Lee Clasper-Torch and William P. Aldrich: New Israel law an attack on speech
By Lee Clasper-Torch and William P. Aldrich
Posted Aug. 16, 2016 at 5:17 PM
Rhode Island residents may be surprised to learn that state lawmakers have passed a bill that significantly curbs freedom of speech and conscience. The right to decide how to spend and invest our money is one of the most cherished freedoms Americans enjoy. When we admire a company, we buy its products; when a company pollutes our rivers or lies to consumers, we switch brands. Similarly, when a country violates human rights or acts in ways that run counter to international law, we can decide not to buy its products. The power of the purse can be a strong incentive for companies and nations to act responsibly and justly. Yet this basic freedom is threatened by a new Rhode Island law.
Rhode Island House Bill 7736, signed into law by Gov. Gina Raimondo, was sponsored by individuals and groups seeking to limit principled buying and investment decisions related to Israel. This House measure was disconcertingly passed by the Senate on the very last day of the legislative session with no companion Senate bill and, disturbingly, no Senate hearing — disabling senators from fully vetting and discussing the bill’s implications.
Promoted as an “anti-discrimination measure,” it would actually deny state contracts to any businesses or entities that refused to carry or buy Israeli products, even if those products are actually made in illegal settlements the United States opposes. As a result, if a manufacturer hopes to do business with our state, it is prohibited from seeking an alternative supplier in another country if it discovers components it orders from Israel are actually made in settlements in the occupied territories. Ironically, it legislates the disqualification (boycotting) of companies and entities that seek to exercise their First Amendment right of boycott.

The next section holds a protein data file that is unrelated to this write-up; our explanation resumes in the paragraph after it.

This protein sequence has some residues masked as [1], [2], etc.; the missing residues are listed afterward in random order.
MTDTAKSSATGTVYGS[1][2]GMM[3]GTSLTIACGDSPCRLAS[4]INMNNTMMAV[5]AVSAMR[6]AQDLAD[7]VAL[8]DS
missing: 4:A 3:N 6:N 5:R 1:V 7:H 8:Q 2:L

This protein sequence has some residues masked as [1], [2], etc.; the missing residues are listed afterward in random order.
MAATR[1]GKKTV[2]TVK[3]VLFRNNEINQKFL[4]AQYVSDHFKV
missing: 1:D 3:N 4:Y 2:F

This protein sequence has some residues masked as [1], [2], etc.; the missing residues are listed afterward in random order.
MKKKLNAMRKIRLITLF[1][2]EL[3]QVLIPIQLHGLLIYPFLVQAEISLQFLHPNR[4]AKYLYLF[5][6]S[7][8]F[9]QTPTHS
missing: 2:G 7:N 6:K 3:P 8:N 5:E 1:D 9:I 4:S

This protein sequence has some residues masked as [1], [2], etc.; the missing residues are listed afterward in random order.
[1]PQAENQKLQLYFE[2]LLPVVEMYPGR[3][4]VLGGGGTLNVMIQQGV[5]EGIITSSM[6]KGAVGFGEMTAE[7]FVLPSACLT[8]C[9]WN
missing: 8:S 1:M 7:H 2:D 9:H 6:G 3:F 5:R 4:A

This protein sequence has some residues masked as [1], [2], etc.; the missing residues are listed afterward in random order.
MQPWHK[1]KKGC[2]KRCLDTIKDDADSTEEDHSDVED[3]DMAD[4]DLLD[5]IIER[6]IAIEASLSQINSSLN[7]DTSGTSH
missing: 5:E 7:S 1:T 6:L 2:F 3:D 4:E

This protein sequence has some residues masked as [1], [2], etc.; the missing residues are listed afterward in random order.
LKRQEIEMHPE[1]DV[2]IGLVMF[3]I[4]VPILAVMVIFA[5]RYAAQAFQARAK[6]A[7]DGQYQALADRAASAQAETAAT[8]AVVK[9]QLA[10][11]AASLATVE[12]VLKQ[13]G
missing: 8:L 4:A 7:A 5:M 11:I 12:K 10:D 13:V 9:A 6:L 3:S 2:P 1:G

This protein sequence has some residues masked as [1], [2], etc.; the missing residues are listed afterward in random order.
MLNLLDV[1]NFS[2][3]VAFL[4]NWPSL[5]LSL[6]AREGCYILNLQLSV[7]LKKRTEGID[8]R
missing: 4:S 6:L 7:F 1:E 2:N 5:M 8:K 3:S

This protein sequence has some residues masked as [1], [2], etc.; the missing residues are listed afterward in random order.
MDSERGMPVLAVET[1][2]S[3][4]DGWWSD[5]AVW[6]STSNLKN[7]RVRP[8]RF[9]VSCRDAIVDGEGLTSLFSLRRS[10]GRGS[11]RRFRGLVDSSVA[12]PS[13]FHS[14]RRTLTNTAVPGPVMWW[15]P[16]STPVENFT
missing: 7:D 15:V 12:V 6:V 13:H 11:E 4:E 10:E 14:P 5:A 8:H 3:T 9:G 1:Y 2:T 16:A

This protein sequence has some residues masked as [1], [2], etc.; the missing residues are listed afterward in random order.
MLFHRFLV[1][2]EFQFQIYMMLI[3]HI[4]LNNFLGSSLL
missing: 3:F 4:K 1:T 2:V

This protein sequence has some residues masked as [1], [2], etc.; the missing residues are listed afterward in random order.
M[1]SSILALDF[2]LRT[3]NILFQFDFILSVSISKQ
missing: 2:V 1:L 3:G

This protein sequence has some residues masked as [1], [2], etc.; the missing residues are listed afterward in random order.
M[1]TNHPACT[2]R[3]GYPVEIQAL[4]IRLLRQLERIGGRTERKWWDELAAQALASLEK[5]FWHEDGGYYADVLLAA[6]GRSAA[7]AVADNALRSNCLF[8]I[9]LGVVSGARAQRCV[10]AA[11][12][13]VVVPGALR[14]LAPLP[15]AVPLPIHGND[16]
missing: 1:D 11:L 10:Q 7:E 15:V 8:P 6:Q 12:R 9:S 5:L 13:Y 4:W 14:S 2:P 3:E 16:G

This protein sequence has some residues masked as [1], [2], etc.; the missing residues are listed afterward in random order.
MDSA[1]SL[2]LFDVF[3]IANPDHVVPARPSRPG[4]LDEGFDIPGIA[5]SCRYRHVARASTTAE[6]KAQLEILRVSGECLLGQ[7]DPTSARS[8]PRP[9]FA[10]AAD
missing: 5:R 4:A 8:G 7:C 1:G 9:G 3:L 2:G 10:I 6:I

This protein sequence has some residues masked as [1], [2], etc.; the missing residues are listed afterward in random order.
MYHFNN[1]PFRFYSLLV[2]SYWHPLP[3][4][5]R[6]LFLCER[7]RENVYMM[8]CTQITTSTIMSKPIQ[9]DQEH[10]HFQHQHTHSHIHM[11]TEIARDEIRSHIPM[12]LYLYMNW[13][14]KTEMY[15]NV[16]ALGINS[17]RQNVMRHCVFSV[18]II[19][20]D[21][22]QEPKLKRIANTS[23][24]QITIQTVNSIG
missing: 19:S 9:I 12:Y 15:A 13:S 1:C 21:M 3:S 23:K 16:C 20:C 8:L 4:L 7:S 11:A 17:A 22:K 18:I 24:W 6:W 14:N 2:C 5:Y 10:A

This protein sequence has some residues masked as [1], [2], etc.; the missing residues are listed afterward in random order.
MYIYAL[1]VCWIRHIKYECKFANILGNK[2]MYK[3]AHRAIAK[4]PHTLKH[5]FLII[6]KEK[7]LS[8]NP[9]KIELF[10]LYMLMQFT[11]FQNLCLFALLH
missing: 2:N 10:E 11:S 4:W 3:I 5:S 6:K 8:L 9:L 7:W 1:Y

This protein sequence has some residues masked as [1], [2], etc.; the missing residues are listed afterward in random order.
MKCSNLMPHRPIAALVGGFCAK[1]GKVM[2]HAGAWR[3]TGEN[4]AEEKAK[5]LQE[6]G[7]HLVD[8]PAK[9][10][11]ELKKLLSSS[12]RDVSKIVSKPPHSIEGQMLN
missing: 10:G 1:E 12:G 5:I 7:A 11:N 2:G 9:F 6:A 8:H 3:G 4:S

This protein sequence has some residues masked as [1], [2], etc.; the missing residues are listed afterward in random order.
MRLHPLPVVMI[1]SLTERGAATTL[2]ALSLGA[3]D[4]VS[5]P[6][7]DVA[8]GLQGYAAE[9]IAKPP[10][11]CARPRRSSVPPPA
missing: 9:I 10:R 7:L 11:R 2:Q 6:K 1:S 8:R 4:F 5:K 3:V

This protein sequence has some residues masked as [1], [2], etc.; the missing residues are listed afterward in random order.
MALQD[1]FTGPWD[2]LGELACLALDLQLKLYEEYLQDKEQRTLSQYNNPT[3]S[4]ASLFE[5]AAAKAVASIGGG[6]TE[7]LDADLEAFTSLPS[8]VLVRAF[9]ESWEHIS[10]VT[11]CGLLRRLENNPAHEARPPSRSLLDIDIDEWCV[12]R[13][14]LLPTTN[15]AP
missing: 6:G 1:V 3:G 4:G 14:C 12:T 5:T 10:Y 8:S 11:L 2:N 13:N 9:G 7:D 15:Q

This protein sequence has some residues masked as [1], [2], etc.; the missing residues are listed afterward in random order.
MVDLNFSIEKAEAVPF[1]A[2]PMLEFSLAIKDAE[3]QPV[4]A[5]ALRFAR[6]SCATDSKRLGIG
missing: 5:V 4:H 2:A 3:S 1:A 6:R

To disguise its true intent of supporting Israel’s policies regarding its occupation of Palestinian lands, the bill says that no company with state contracts may boycott any nation or its products if that nation is a member of the World Trade Organization. Countries such as Rwanda, China, and Bangladesh are on that list, and all have been accused of human rights violations. If there is another Tiananmen Square Massacre, or if another poorly constructed Bangladesh factory collapses, killing thousands, businesses will, under this law, not be able to switch suppliers from companies associated with these abuses because only economic motivation for such decisions will be allowed. Since goods produced in substandard factories or in heavily subsidized Israeli settlements are cheaper than those produced by American or European workers, these human rights violators will always have the advantage.
Supporters of this bill allege that the global boycott, divestment and sanctions (BDS) movement to end Israel’s proven human rights abuses is motivated by anti-Semitism, even though Jewish critics of those abuses are among the leaders of this movement. Indeed, Jewish Rhode Islanders joined church representatives and the American Civil Liberties Union in asking Governor Raimondo not to sign this bill. Over 60 Rhode Island churches belong to denominations that have enacted boycott or divestment measures to end Israel’s occupation of land beyond its internationally recognized borders. All of these denominations are staunch critics of anti-Semitism, and defenders of Israel’s right to exist. They also support an organization’s right to choose how its money will be spent.
A May 2016 article in the Harvard Law Review stated categorically: “Supreme Court precedents make clear that attempts to disqualify contractors for support of BDS … are foreclosed by the First Amendment.” In addition to being a violation of the constitutional protection of free speech, this bill is simply bad for the state’s economy. Rhode Island, which has a reputation for being unfriendly to business, unfortunately now penalizes principled decisions about sourcing of products and it constrains business owners and other entities from acting according to their conscience.
Our state was founded precisely as a refuge for such people. Roger Williams called it “a shelter for persons distressed of conscience.” He would have trouble recognizing that state today.
Lee Clasper-Torch is a member of the Advocacy and Justice Commission of the Rhode Island State Council of Churches. William P. Aldrich is treasurer of United Methodist Kairos Response.